"If they're exceeding their anticipated savings at this point, then they've probably been very effective at consolidation," notes First Manhattan's Sussman. "Also, I think there's more of a focus on being a cost efficient and standardized organization now versus a year ago. The need is a bit greater and so is the value of savings."
Focusing on a Common Future
Not to be lost in all the talk of customers and platforms is the IT staff. Staff issues can become tricky during merger and acquisition activity as IT workers can take a personal stake in the systems they've operated for years.
Davis agrees mergers can be emotional times for IT professionals who have put years of expertise into a platform. "The key is to try to make them realize their value is tied not to a particular platform but to the organization. We get our pros motivated about what's ahead. Building up the new franchise gets people excited. It's an opportunity they may never see again in the U.S. Once they focus on the integration and executing it, they become focused on the new firm and start to forget about the legacy firms."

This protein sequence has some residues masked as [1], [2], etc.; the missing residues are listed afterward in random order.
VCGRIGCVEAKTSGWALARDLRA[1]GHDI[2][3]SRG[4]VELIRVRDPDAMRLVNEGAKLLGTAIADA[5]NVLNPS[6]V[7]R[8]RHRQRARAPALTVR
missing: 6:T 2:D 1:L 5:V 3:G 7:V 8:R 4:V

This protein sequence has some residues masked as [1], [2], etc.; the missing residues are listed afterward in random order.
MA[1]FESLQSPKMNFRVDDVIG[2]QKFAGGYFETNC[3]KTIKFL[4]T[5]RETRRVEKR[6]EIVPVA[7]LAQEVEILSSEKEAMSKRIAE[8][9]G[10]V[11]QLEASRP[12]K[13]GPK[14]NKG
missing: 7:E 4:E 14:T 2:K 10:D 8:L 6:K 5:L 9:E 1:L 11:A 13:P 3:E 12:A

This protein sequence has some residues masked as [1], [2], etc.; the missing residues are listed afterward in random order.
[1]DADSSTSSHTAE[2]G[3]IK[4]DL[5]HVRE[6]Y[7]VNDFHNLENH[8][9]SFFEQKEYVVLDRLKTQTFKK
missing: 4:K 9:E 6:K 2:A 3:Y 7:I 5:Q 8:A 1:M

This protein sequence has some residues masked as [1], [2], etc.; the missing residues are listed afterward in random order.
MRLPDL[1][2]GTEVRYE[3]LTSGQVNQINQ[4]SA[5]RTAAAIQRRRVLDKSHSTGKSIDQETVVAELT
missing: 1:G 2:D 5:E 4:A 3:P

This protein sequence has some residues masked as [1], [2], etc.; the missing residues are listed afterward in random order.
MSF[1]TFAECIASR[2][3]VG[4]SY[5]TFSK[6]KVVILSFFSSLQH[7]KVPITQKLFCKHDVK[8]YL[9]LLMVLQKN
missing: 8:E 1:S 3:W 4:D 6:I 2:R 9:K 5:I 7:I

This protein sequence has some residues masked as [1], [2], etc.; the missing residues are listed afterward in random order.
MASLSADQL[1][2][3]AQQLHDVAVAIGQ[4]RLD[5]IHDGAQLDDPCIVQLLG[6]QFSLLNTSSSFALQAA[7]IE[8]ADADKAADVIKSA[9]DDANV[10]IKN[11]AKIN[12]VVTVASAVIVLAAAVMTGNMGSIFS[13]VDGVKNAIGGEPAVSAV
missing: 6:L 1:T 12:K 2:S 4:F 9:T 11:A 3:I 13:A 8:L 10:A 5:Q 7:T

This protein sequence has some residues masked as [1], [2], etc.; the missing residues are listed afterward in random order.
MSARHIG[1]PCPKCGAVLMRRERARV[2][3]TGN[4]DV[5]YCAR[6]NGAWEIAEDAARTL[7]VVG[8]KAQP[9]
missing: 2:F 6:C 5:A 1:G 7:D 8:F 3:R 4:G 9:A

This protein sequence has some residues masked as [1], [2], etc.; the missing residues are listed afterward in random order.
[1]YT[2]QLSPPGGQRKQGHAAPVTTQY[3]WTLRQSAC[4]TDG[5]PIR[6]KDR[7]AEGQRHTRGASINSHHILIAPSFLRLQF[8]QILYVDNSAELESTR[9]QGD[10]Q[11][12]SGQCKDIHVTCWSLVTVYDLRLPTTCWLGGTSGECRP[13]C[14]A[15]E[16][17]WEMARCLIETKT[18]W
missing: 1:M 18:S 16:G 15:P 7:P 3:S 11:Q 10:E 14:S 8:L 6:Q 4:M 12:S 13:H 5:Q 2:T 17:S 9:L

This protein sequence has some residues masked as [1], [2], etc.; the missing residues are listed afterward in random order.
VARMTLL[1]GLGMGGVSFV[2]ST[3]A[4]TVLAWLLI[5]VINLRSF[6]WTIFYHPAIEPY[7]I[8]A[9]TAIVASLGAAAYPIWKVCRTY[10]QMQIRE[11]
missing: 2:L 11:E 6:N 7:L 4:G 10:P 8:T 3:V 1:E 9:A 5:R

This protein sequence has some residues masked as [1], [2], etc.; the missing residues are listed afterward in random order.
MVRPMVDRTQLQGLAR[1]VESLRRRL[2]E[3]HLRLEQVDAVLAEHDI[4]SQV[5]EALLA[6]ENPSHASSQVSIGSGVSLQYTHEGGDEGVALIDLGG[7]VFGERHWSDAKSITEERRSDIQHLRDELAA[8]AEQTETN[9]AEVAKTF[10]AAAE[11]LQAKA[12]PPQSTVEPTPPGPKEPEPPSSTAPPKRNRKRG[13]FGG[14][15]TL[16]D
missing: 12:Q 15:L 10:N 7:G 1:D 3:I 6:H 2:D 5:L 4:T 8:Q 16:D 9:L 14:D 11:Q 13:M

As with any merger, there has been some turn over in the IT department. Since IT is so vital to the union's outcome, however, Davis says these losses have been minimal. Additionally, both banks had contract programmers and offshore resources that allowed for greater flexibility with staffing models during the merger.
Plus, when the integration is complete, he anticipates that IT will be in greater demand than ever as the business units look to initiate new projects.
However, Davis is taking things one day at a time and never loses sight of the larger picture. Meetings are held weekly where the integration team examines lessons learned about what went well and what could be improved. "We're not waiting until the end of the project to do a postmortem," he states. "There's a tremendous amount of teamwork coming together here. As long as we stay focused on the similarities instead of the differences, that's a good way to springboard the new corporate culture."